The issue of heater often comes up when talking aboutfitting out a van or fitted out van. For who wants travel outside the summer period, in the heart of winter, or go on the roads all year round, this additional comfort can quickly become a little essential “luxury”. But which heating solution to choose?
Fixed or mobile, as for a traditional house, several answers are possible according to the budget and the project.
For our part, after two years on the roads without heating with our VW T3, "Popo", we had finally decided to install one but made the wrong choice when it came to this precious equipment. Finally, let's say that the solution was good, but not the product… And yes it happens, that's how you learn. A more economical and half-considered choice that did not last over time.
After some research, several solutions were available to us. And ours, for our use, was therefore all found… or almost if we hadn't made the mistake of not paying the price right away.
Several brands offer this type of heater. If the shape and the power of the device vary, the principle remains the same: it is the gas burning who will power the machine like a domestic boiler but here connected to the gas cylinder of the van, van or motorhome.
heated air is then sent into the passenger compartment thanks to a turbine / fan, we are talking aboutforced air.
Depending on the models, installation can be done inside the vehicle or under the chassis (with a box). The heating power can be adjusted via a potentiometer, or for high-end models, via a smart thermostat. The installation is quite simple and also requires connect to 12V, however, it will be necessary make sure there are no leaks, (especially with installation inside the passenger compartment), and above all good ventilation!
According to U.S, the big disadvantage of this solution is the gas consumption. With a small bottle, hard to spend more than a warm weekend… and even. A viable solution despite everything, but therefore rather for large vehicles with enough space to carry two large gas bottles (just to last a week and to have a reserve for the kitchen in particular), or for outings limited to a weekend here and there.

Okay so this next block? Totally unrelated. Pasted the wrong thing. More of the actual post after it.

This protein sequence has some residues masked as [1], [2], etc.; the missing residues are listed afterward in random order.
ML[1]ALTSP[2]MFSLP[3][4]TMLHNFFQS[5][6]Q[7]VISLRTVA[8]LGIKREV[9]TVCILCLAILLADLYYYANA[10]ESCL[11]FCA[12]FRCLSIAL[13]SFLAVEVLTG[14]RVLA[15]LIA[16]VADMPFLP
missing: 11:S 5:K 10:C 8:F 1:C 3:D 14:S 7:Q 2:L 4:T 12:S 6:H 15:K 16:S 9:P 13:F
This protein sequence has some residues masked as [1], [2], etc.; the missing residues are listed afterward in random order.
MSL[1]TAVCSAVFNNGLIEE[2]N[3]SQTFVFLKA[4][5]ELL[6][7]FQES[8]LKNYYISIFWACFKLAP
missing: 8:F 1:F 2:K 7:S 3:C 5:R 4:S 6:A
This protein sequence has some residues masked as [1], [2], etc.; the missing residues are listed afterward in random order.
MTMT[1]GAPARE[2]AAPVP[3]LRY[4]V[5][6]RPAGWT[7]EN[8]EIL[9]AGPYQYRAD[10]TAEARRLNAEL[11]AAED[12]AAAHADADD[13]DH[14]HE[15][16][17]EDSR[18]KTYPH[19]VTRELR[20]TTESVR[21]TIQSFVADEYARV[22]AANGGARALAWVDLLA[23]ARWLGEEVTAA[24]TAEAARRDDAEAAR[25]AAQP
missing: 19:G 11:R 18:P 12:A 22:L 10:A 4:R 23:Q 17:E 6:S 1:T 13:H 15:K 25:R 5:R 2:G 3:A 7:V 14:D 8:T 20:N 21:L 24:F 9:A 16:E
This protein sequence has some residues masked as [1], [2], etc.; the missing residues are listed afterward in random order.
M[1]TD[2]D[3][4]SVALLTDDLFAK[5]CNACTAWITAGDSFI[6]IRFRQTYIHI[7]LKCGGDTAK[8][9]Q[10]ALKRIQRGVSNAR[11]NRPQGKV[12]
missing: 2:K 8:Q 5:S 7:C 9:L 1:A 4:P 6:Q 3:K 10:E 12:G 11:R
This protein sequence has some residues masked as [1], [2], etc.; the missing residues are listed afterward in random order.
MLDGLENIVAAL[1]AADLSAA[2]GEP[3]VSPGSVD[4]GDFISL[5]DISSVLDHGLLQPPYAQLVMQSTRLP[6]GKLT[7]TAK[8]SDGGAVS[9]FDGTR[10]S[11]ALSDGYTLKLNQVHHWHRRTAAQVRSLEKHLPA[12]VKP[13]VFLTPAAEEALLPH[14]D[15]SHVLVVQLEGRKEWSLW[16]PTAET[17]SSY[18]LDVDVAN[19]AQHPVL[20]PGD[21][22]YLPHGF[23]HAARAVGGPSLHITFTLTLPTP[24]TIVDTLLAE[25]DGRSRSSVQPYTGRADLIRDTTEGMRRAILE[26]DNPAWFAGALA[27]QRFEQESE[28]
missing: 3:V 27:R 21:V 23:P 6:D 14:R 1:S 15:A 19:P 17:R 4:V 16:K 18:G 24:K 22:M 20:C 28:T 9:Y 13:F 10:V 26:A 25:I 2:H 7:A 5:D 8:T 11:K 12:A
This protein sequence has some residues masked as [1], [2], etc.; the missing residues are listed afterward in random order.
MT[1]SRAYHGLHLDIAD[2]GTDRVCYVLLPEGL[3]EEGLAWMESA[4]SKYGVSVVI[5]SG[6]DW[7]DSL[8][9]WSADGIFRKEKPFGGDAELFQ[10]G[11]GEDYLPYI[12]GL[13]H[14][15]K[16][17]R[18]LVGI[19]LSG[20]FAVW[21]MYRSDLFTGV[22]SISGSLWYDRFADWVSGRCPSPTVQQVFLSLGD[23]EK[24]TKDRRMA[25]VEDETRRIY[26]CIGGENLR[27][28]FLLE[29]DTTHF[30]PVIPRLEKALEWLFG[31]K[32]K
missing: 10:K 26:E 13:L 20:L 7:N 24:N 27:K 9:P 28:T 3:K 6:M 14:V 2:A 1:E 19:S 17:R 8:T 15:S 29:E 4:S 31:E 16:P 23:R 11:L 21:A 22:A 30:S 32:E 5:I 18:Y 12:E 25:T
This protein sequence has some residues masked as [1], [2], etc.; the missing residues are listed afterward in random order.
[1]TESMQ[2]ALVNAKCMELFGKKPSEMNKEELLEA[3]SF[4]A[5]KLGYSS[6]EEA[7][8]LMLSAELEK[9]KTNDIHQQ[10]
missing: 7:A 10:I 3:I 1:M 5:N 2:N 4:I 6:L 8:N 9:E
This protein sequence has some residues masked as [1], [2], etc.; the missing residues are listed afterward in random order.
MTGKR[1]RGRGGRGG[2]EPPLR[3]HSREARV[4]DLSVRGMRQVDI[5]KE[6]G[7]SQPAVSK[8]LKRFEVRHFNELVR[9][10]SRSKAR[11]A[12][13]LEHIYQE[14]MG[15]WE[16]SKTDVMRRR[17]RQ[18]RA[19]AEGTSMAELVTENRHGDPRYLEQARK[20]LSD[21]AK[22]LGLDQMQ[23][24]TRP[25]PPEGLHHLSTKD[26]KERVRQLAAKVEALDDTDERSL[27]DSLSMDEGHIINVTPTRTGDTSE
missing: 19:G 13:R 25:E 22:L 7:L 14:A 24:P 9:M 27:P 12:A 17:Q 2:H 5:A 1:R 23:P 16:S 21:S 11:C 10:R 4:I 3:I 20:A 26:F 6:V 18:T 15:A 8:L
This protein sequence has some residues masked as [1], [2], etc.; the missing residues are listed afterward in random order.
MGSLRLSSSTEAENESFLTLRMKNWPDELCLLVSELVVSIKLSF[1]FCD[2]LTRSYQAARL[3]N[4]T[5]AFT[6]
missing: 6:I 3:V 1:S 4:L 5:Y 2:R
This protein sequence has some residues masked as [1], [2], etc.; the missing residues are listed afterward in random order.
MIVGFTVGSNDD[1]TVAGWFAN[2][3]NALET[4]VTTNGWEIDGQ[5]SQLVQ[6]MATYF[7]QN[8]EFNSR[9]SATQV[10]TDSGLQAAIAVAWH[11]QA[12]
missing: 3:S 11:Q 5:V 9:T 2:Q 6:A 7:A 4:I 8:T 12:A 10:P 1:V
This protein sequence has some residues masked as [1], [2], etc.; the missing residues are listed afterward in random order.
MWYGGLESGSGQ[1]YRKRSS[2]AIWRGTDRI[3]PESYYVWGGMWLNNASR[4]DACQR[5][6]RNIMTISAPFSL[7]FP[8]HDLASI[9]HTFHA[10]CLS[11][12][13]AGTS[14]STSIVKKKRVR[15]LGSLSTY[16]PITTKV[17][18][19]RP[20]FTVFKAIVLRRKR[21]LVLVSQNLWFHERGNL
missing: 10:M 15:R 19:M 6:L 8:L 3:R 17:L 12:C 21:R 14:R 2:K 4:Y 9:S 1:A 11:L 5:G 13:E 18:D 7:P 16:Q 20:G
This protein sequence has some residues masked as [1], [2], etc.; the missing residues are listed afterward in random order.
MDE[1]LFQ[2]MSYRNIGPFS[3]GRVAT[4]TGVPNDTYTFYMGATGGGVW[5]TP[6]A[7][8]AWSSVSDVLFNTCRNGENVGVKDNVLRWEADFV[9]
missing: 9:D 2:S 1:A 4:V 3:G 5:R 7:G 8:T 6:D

This type of heating is approved for use by the vehicle in VASP as soon as it is installed by a professional.
Small variant, still on gas but this time without fixed installation. These mobile radiant heaters are back-up solutions which do not require no electrical connection. Existing in many shapes and sizes, they are not not originally designed to be used in a van but rather outdoors or in tents, these heaters use conventional gas cartridges found in commerce. There are no big gas bottles here. The big disadvantage is that this type of heating consumes a lot of oxygen and even if they are equipped with a safety sensor which cuts the latter in case of lack, it will therefore be necessary to leave a window slightly open if used indoors... Find the mistake… Not expensive to buy, which helps out well, and practical depending on the case, but can be dangerous if you do not follow the recommendations in the rule (risk of burns, setting fire to a curtain or other, etc.). Too dangerous for us in a small space but why not being careful to troubleshoot.
In short, not very viable in the long term and there again, consumption is important since a cartridge lasts on average 3 hours.
Everyone knows them, they are the small household space heaters, but does it really work in a van? This is theoretically possible but it is, again, not not viable unless you have a huge auxiliary battery (which will be empty after an hour or two no matter what) and a 12/220V converter which holds up since this type of heating generally does at least 1000W... Much too greedy in electricity therefore. Nevertheless, if one is accustomed to going at the campsite or snow caravan with electrical connection option, they can be a solution (not very ecological certainly) in this specific case. Its use is therefore limited. to a fairly targeted use, but when you're never at the campsite like us, obviously this is not the solution.